Two long anticipated events draw closer this Easter - and the chance to remove this useless Tory government is just one of them. The other is parents' anxious wait to get their child into a good local primary school. In a crowded field it surely ranks as one of the most fraught experiences of parenting. With good reason too - evidence repeatedly shows how the first few years of education are absolutely crucial to life-long success. Eighty percent of the GCSE attainment gap - now rising under this Government - is already present by the age of seven.
About 6,000 UK children and young people die every year. Around two-thirds of these are aged under-five, and the majority are under the age of one. The UK has one of the worst records in Europe for deaths in this age group. The Royal College of Paediatrics and Child Health recently launched a report about these deaths rates and concluded that the risk of such deaths was highest amongst the poorest families in the Country.Research indicates that the differences in life outcomes for children born into the poorest families are far worse than those born into the wealthiest families in the UK.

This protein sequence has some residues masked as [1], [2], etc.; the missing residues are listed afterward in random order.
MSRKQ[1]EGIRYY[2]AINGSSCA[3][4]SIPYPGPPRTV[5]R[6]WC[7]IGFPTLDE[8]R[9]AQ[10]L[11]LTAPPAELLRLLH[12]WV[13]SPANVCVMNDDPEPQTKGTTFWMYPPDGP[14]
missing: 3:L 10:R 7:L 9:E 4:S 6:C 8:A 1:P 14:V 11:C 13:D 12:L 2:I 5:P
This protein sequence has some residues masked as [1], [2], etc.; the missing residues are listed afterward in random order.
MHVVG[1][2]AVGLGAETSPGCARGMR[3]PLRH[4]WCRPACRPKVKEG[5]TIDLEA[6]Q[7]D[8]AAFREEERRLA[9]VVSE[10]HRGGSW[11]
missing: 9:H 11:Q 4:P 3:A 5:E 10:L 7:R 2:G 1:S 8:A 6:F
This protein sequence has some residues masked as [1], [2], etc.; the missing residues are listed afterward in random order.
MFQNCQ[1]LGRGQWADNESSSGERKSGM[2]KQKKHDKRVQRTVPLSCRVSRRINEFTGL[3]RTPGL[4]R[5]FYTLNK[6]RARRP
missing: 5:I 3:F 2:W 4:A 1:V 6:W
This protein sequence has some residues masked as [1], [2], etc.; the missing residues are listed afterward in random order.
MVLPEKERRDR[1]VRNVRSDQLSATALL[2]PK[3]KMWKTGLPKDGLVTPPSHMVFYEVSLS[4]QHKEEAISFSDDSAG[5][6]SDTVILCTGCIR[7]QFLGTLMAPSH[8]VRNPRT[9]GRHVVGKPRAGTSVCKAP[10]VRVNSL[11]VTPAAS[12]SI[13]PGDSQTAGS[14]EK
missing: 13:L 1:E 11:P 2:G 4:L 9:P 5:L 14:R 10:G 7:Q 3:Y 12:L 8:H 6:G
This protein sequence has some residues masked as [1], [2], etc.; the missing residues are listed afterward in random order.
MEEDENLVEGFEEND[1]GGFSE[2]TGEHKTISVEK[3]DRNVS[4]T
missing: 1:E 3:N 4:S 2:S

Interesting, around this time, David Cameron sought to come out as being an "evangelical Christian", and criticising those who did not share his beliefs. While the last census in 2011 showed that just over 59% of the population in the UK self-identify as being of a Christian faith, it did lead me, as a lapsed Catholic, to ask: What exactly does he mean?
Helping the most vulnerable children is a daunting and complex task, and there will be disagreements about how to do it. But to move forward we need to keep the child at the centre, build on the progress children's centres have made and use it to make sure all children get the best start in life, healthy and supported at home.
Barnardo's believes that the scandal of child poverty in this country will only be tackled when action is taken to improve both the income and the access to services that the poorest families have. We know that money matters to the poorest families - especially when rising living costs, stagnating wages, a weak labour market and spending cuts are placing more pressure on them than ever before. Many families in poverty in the UK live on just £12 per person per day after housing costs. That £12 has to stretch to cover everything: food, electricity, water, gas, bus fares.